The War on Drugs
sooo.... we´re right now sitting on the argentine-bolivian border waiting for a bus to take us to La Paz. (As of the current count, we're at 70 hours on the bus in the last week - 20 more tonight!) Our ultimate goal is Cuzco, Peru; a place we´ve been trying unsuccessfully to go to for some time now. The thing we are trying to do is get a refund for our cancelled plane tickets back to the states. Why, you might ask, were they cancelled? The war on drugs is why they were cancelled. The owner of the airline has been indicted as a drug kingpin (queenpin, actually) by the US government, meaning no US citizens can fly anywhere on the airline. What's more, the airline's international assets have been frozen, so they can't, say, send us a check. The only way to do it is show up, tired, bedraggled, and hungry, at their Peruvian offices.
On the upside, we're going to Machu Picchu! Yes, Machu Picchu, the most beautiful place in the world. It's actually sinking at an alarming rate, so if you want to see it, you better get while the gettin's good. Now they make tourists wear slippers as they walk around so as to not damage the ruins.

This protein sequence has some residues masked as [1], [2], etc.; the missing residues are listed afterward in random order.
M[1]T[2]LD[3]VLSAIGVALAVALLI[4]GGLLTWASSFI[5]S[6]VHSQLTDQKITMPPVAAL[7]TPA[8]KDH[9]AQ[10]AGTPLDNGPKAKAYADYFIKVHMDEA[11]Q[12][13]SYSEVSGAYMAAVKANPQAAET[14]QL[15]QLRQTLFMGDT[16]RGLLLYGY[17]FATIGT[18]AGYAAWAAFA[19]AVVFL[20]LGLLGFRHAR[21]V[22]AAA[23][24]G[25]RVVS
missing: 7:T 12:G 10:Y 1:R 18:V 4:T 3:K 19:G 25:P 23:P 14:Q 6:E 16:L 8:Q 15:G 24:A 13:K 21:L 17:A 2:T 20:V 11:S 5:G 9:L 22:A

On the other upside, we´'ve had a pretty eventful trip so far. We got to see iguazu falls (the most impressive place we´ve yet seen) with Ben. Iguazu is a subtropical paradise complete with 3 continuous kilometers of roaring falls with birds including tucans, colorful butterflies, and monkeys hanging from the trees and throwing things. Its beauty absolutely cannot be conveyed in an email, so there you are.
Much bus riding later, we arrived in Salta, in northwest argentina; a very relaxed desert paradise thats actually a great place to hang out for a couple days. Intent on getting to Peru as quickly as possible, we signed up for a bus through Chile. It was a great ride, picking our way carefully up steep mountain passes with hundreds of feet drops on both sides of the bus and stunningly colored hills, then across the altiplano where the road has not yet been built. We careened through perfectly flat white salt flats as big as US counties, stopping to ask for directions from construction crews and then roaring off again as luggage crashed down from the overhead bins. Then we entered stunning snowy peaks where, after 7 hours on the bus, we found the pass to Chile closed by snow. Five hours later, the ride back down was not quite as cheery.
Now here we are about to cross into Bolivia and drink our first coca tea because our heads are pounding and squeezing from the altitude. 3500 meters with 1500 to go before Cuzco. The human body simply wasn't made for this (or sitting on the bus 90 hours a week). It's like a real pilgrimage we're making to Machu Picchu where we get our reward, both material and life-enriching-wise. Hope you're well.
randy and anna